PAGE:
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Then there are also the dual Viair compressors and 5-gallon FLO tank with custom hardlines. Abdul wanted to keep the design sleek, so opting for leather throughout and silver air vents with black accents.

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To finish, the side panels each contain an infinity mirror with the Autosound Gezina logo in ghost effect and LED lighting.

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The audio system looks and sounds great, and the presentation of the air suspension system is just icing on the cake. I don’t regret for a second that I left the whole design process to Abdul, because the result is much better than I could have imagined.

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Sliding in, the reupholstered seats are exactly as I hoped. The color matches perfectly with all the intact interior parts like the dashboard, door panels and roof liner, and with the new upholstery they are so comfortable.

The detailed double stitching combined with the diamond pattern really gives the interior a more contemporary feel.

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I decided to keep the original steering wheel, but had it recut with the gear knob and center console cover.

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Finally, the original head unit has been removed and replaced with a Sony double DIN unit which has a lot more control with Apple CarPlay and Android Auto.

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While all of this was being completed Zahid from The Wheelshop had the opportunity to complete some work on the Riverside Trafficstar STR 2 piece wheels which I purchased a short time ago.

The 9-inch rears were fitted to the front of the car, and the previous fronts now benefit from new guns that have increased their width to 10 inches, so they are in the rear. The fitment isn’t perfect yet, as the fronts still need a little clearance and the rears could do with a little more negative camber, but we’re definitely getting there.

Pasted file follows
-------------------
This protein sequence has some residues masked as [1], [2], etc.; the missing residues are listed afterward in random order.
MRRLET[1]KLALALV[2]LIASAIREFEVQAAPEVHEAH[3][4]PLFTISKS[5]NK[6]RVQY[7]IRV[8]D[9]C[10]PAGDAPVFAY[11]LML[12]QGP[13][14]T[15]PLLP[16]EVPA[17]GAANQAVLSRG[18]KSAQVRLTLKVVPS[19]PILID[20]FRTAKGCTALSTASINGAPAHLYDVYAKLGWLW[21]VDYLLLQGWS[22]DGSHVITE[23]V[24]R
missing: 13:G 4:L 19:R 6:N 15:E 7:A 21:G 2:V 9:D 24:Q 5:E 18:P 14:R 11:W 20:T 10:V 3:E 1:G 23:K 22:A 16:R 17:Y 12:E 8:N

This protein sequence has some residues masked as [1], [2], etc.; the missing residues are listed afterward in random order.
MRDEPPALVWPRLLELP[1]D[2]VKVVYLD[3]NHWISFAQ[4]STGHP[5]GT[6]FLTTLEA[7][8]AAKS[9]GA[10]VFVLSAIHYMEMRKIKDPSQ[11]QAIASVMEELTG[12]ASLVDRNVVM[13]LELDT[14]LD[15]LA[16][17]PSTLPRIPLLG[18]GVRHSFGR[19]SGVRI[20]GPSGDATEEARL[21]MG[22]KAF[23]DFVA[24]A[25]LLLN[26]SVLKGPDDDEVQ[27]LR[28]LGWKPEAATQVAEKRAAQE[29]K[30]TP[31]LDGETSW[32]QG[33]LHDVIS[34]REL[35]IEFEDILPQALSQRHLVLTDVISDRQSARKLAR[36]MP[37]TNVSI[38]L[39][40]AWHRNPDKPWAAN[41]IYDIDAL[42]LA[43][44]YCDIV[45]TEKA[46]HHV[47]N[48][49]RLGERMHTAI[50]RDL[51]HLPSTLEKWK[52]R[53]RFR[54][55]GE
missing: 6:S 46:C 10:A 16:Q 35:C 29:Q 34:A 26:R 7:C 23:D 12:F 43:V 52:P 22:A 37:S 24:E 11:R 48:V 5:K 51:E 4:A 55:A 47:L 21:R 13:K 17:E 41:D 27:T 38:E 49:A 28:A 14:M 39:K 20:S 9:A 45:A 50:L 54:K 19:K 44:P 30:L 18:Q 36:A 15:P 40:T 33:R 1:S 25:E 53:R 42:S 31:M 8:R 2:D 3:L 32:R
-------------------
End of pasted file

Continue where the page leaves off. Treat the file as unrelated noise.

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I also don’t know if this will be the final color of the wheels, but I certainly feel them a lot more now than when I got them. Options for quality new and used (read: non-replica) wheels are very limited here in South Africa, so it’s definitely a bit of a take-what-you-can-get situation.

At this point I’ve owned Project LS for a year and have to say I’ve enjoyed every step of the build process so far. The Lexus has so much more character now, and even with its rough exterior, it’s my favorite car to drive. I thought maybe I had already repainted it, but since my panel beater and I were both very busy with work, that just didn’t happen. Whenever I talk to people I meet about it, almost everyone says to keep the paint as is, which I find interesting. I still think a new paint job is needed, but I can’t wait to hear what you think – let me know in the comments.

My biggest irritation is that damn tow bar, though – it has go.

Stefan Kotze
Instagram: stefankotzemedia